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Re Freddie Gray: Was there a third prisoner in the van?

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posted on May, 9 2015 @ 06:09 PM
Does that explain the discrepancy between the Washington Post's initial report of --

...a 38-year-old man accused of violating a protective order...

-- wishing to remain anonymous (as originally posted and discussed at ATS here), with the subsequent identification of Donte Allen -- a much younger 22-year-old man -- as the passenger, who was arrested for stealing. Mr. Allen also told a somewhat different story than that which was originally reported by the Washington Post. Some accused Mr. Allen of being an "imposter."

The Washington Post has since "corrected" their account:

Correction: An earlier version of this story incorrectly described the prisoner in the van as a 38-year-old man accused of violating a protective order. This version has been corrected.

When I first read about the obviously conflicting accounts, I wondered if there might have been a third passenger, but dismissed it because the timeline didn't seem to leave room to have picked up and dropped off another prisoner before picking up Donte Allen, and everything I'd seen and read about the van indicated only two compartments... until I read this at the New York Times:

Police vans can have a third compartment.

Complete with a cut-away diagram of just that -- a police van with three compartments; even specifically indicating which compartment Freddie Gray was in. And it wasn't the full-sized compartment on the left, but one of the two smaller compartments on the right. The NY Times seems pretty darn sure that Freddie Gray was not only transported in a three-compartment van, but exactly which compartment. How would they know that?

And is it possible? But why would it not be reported that there was another passenger? Would it somehow benefit the prosecution? Or the defense? Other than a judge issuing a gag order, would the SA or the defense attorneys have the power/authority to keep it from the public? And why do the media keep reporting in terms of two-compartment vehicles instead of three-compartment van, if that is in fact the van Freddie Gray was transported in? Am I missing something?

I'm not making any statements or assertions ... simply asking questions and wondering out loud about things that make me go "hmmmmm".....

ETA: If someone more savvy than me can post the diagram of the three-compartment van, I would greatly appreciate it, and I'm sure others would as well

edit on 9-5-2015 by Boadicea because: ETA

edit on 9-5-2015 by Boadicea because: (no reason given)

posted on May, 9 2015 @ 10:42 PM
Wow! Four plus hours after posting and not even one comment? I understand no stars and flags since this is all speculation... but not even one comment pointing out something obvious to everyone but me? I expected to have to hang my head in shame and embarassment... now I'm just laughing at myself!

At least I'll go to sleep with a smile on my face. Good night folks!

posted on May, 9 2015 @ 11:16 PM

I'd hate to see you hang your head in shame...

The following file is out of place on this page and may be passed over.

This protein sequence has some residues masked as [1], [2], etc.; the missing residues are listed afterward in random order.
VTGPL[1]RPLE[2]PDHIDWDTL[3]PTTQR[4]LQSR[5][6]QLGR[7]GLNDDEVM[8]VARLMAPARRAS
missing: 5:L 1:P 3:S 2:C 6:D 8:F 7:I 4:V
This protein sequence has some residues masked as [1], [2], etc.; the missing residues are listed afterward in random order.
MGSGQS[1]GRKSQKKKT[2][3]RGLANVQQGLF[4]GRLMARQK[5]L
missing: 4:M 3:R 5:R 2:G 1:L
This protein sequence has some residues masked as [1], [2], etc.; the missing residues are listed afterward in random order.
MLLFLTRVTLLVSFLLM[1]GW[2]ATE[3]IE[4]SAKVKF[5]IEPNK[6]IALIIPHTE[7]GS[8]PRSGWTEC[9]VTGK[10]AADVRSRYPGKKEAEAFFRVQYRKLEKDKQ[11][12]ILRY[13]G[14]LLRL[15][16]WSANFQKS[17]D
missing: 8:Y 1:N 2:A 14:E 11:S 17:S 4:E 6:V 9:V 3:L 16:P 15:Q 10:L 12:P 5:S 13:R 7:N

I think there was almost certainly some wrong doing. The fact that the tape of the pickup has disappeared is ridiculously stupid. But no lawyer worth his salt is going to allow any of these guys to hang for murder. The charges were highly politicized, and now it's going to bite the DA in the ass when these guys/gal walk. Which really compounds the problem.

posted on May, 10 2015 @ 12:53 AM
a reply to: Boadicea

So it appears Chevrolet came out and gave description and images of the van used, here you go:

The police van in which Freddie Gray supposedly sustained his fatal injuries does not come with a bolt sticking out from the back door, Chevrolet has confirmed.

Designs from the car maker show that the Chevrolet Express - the vehicle used by the Baltimore Police Department - is smooth on the inside of both cage doors.

Chevrolet spokesman Michael Albano confirmed to Daily Mail Online that the standard issue Chevrolet Express Police Transport Van has bolts that are built into the door and don't stick out.

Mr Albano said that law enforcement agencies are known to customise their own vehicles and that the Baltimore Police Department may have done so to their fleet.

The development raises a number of questions about the official account put out by the force which emerged today in a report of its internal investigation into Gray's death.

The link also provides an image of the interior:

Link to web page photos

I do not profess to know much about this case, just replying to your request for info on the van, this was all I could find.

posted on May, 10 2015 @ 07:47 AM
a reply to: civpop

Thank you. I was thinking more about the third compartment more than the protuding bolts, but the pics certainly seem to show bolts which are flush with the walls, so I don't see how that could have caused his injury.

One of the pics at the link does show a van with two passenger side doors, which would seem to indicate a third compartment in some vans. Just like the NYT article described. Hmmmm...

posted on May, 10 2015 @ 07:51 AM

originally posted by: _Del_

But no lawyer worth his salt is going to allow any of these guys to hang for murder. The charges were highly politicized, and now it's going to bite the DA in the ass when these guys/gal walk. Which really compounds the problem.

Thanks for posting the pic -- much appreciated!

We'll see what happens. I'm not making any guesses at this point. It has been so politicized on all sides that I really have no idea what to expect...

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